Kings of the Castle  

by Murray Walker

There hasn't been much to really shout about this year in terms of the Cape Town rock scene. Sure, some exciting shows have gone down, Tallest Man on Earth, Two Door Cinema Club, RAMfest but those guys aren't from here. Cape Town's bands, while not doing anything wrong, they're not really doing anything exciting either.

With few exceptions the city’s scene has hit cruise control. The lights have been dimmed and we’re just standing, nodding our heads and tapping our feet; a little bored.
Of the notable exceptions, those with their feet firmly in control of the throttle, is Mr Cat and the Jackal. Their allure was enough to get me to Assembly on Saturday night, 5 May. They opened for Scoundrels, a blues rock 4-piece from London who are said to be primed for world domination but more on them later.
Mr Cat and the Jackal have to be one of the most wholly creative musical outfits South Africa possesses. They play a variety of instruments that construct a sound pleasingly peculiar. Accordian, slide guitar, autoharp, marimba, piano and banjo are just a handful of the instruments used on their 2011 sophomore album ‘Sins and Siren Songs’.
Live, this band of gypsies is just phenomenal. You cannot help but be drawn into their world. The emotion and intensity and enjoyment the entire band puts forth produces a piece of theatre that I don’t think any other South African band can match right now.
Their show at Assembly gave me faith in the local scene again. Their performance of ‘The Rain Came Pouring’ and ‘The Spawn of Pirates’, together making up a single narrative was pure insanity, complete with a metal breakdown (using an acoustic and a slide guitar) spanning the two halves. They also showcased a new track that proves their rock ‘n roll credentials.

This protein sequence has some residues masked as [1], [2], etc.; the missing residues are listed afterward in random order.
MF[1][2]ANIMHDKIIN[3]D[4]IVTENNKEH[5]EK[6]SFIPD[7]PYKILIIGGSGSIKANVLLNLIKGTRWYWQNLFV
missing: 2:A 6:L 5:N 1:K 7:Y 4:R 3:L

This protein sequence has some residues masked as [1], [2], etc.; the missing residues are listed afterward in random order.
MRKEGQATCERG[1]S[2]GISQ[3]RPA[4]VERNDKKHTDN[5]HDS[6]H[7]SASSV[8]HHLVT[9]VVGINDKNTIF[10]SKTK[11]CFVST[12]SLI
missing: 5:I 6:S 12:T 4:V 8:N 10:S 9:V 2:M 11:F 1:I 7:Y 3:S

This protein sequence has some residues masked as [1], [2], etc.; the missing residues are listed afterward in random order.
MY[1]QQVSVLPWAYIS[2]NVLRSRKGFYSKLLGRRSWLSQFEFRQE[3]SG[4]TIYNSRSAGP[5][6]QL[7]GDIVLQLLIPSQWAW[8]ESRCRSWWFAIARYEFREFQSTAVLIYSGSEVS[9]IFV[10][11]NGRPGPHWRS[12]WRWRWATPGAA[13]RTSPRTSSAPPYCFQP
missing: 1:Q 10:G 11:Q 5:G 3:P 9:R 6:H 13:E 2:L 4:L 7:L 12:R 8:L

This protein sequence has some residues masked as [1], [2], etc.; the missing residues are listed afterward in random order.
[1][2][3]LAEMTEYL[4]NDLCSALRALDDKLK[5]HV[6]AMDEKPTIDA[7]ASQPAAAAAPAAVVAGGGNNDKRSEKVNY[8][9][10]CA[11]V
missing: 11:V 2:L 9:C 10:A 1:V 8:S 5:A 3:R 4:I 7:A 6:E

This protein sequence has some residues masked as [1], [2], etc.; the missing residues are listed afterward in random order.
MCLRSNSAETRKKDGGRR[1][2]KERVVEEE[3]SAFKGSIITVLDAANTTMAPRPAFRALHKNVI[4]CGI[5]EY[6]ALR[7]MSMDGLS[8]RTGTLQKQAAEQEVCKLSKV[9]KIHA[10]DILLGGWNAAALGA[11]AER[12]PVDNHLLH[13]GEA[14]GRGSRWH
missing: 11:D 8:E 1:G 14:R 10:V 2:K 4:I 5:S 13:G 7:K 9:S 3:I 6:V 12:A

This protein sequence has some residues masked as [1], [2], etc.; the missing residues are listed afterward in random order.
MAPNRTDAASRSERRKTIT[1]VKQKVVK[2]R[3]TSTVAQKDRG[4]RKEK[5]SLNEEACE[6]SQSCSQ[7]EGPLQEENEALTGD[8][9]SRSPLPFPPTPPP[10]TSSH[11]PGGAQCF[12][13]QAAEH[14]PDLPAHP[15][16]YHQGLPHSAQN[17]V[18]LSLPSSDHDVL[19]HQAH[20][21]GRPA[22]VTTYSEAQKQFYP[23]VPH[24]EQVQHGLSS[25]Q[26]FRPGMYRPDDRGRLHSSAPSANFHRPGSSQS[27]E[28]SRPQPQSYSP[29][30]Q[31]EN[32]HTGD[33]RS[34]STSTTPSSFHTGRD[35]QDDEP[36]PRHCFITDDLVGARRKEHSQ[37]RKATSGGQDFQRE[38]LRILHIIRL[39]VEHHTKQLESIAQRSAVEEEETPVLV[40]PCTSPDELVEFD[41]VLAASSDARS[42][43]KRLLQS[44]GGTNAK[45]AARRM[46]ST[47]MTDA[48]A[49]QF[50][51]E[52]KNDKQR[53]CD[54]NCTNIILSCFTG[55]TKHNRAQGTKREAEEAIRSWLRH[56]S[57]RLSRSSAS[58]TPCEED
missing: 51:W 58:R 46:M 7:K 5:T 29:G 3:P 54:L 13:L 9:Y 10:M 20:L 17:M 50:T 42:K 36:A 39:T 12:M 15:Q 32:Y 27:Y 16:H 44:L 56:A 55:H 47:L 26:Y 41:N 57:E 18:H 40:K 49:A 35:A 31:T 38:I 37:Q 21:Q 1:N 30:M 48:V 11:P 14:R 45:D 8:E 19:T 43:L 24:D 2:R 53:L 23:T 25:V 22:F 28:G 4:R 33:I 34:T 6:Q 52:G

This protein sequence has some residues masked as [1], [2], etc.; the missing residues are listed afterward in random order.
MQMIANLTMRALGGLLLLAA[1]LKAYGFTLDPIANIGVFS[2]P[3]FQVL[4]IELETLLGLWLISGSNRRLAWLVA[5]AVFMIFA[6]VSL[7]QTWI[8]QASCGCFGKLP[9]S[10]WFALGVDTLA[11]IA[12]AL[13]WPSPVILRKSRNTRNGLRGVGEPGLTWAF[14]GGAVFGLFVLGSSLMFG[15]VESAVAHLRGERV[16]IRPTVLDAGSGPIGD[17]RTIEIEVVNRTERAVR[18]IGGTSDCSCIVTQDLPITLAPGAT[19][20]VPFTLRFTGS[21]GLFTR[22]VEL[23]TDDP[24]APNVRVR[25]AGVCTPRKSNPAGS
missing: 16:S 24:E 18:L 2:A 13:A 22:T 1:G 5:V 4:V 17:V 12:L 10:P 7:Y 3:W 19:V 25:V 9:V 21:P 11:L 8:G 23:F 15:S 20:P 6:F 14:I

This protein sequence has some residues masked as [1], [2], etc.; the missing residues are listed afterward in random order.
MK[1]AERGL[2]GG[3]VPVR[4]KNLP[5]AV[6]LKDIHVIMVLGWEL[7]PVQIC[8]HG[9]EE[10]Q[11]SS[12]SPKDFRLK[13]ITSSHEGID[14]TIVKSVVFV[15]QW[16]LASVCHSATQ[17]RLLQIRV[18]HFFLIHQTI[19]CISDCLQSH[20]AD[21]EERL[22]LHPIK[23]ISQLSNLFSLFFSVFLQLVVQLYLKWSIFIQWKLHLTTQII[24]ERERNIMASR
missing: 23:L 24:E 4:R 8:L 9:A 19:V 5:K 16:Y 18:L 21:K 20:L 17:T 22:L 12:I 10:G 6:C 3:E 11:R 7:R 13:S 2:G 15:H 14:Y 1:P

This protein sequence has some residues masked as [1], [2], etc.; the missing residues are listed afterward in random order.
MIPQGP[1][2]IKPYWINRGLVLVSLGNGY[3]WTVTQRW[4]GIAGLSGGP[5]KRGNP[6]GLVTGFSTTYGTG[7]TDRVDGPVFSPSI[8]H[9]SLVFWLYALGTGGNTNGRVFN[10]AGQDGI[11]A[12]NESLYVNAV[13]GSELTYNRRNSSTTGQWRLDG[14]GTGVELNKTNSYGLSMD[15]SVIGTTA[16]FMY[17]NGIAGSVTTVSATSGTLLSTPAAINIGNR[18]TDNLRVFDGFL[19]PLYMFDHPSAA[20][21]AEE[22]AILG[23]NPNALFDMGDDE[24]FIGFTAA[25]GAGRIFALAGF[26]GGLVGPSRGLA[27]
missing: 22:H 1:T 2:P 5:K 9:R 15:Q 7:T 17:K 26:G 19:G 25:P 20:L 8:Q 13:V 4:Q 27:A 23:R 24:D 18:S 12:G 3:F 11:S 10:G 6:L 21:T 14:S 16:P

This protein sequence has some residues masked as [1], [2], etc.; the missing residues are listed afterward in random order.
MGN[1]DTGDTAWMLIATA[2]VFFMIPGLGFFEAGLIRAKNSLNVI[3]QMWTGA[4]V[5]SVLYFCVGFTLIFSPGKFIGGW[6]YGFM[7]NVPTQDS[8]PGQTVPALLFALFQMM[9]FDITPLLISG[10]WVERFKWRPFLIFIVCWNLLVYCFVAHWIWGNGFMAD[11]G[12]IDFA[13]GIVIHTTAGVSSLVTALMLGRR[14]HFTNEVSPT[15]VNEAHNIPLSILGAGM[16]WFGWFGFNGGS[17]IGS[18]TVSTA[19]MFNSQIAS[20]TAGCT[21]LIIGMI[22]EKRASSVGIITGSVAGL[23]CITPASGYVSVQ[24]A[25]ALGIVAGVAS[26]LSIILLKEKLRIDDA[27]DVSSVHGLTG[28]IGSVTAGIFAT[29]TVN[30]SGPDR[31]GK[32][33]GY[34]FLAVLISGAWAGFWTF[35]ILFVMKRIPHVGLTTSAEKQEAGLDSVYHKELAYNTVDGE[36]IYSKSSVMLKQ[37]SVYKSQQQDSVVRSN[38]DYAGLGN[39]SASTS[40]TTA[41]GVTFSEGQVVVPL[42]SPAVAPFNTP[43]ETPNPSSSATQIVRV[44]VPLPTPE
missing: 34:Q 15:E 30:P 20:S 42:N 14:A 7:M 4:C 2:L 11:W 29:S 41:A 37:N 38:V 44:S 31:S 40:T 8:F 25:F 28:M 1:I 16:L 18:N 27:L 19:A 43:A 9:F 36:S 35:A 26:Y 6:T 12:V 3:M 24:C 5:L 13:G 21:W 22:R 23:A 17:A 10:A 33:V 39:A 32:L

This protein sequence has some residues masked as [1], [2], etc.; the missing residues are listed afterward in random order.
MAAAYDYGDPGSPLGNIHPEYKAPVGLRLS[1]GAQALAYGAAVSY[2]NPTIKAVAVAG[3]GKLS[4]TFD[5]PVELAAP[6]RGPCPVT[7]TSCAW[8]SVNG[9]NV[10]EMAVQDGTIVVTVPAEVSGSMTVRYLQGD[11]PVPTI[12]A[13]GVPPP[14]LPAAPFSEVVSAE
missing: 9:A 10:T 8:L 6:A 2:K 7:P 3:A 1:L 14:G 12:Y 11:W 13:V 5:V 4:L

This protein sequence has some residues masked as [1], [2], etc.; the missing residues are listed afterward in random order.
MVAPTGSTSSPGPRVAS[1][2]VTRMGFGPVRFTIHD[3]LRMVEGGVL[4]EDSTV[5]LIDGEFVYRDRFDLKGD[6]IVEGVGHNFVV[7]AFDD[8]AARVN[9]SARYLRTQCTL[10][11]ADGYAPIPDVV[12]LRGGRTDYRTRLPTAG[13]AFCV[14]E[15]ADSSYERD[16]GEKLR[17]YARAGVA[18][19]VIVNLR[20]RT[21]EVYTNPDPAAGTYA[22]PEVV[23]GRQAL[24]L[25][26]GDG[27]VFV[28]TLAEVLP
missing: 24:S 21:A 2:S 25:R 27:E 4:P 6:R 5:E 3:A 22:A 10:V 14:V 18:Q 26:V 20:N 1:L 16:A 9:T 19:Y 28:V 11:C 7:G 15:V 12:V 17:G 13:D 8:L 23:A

Also worth mentioning was Bicycle Thief, who opened the evening’s proceedings. They’ve only been around for a year, this was the first show I’d seen of theirs and I was cautiously impressed. They certainly have good ideas, and their sound is not easily pigeonholed which is promising. Keep your eyes on this 4-piece.
Scoundrels have been on a 3 week tour of South Africa. Their shows on the Highveld were said to have gone down well but the turnout at Assembly proved that this was a band still largely an unknown entity – more people watched Mr Cat. As to whether they will take the world by storm is something I’m not sure of but I can’t say they disappointed. The guitarist, George Elliot, shreds. When the youngster isn’t shredding, he picks ferociously.
They can tone down for some country and simple blues numbers too. I’m always a little sceptical of ‘happy blues’, a contradiction if there ever was one. Scoundrels manage somehow though to keep things light, both in their banter with the crowd and their lyrical content. It works but whether they can be taken seriously as a blues band remains to be seen.
Mr Cat certainly stole the show at the Assembly. Show these guys some love next time they’re in town. South African rock music (I use the term losely) has a new torchbearer. 

Writer, photographer, wannabe rock star.

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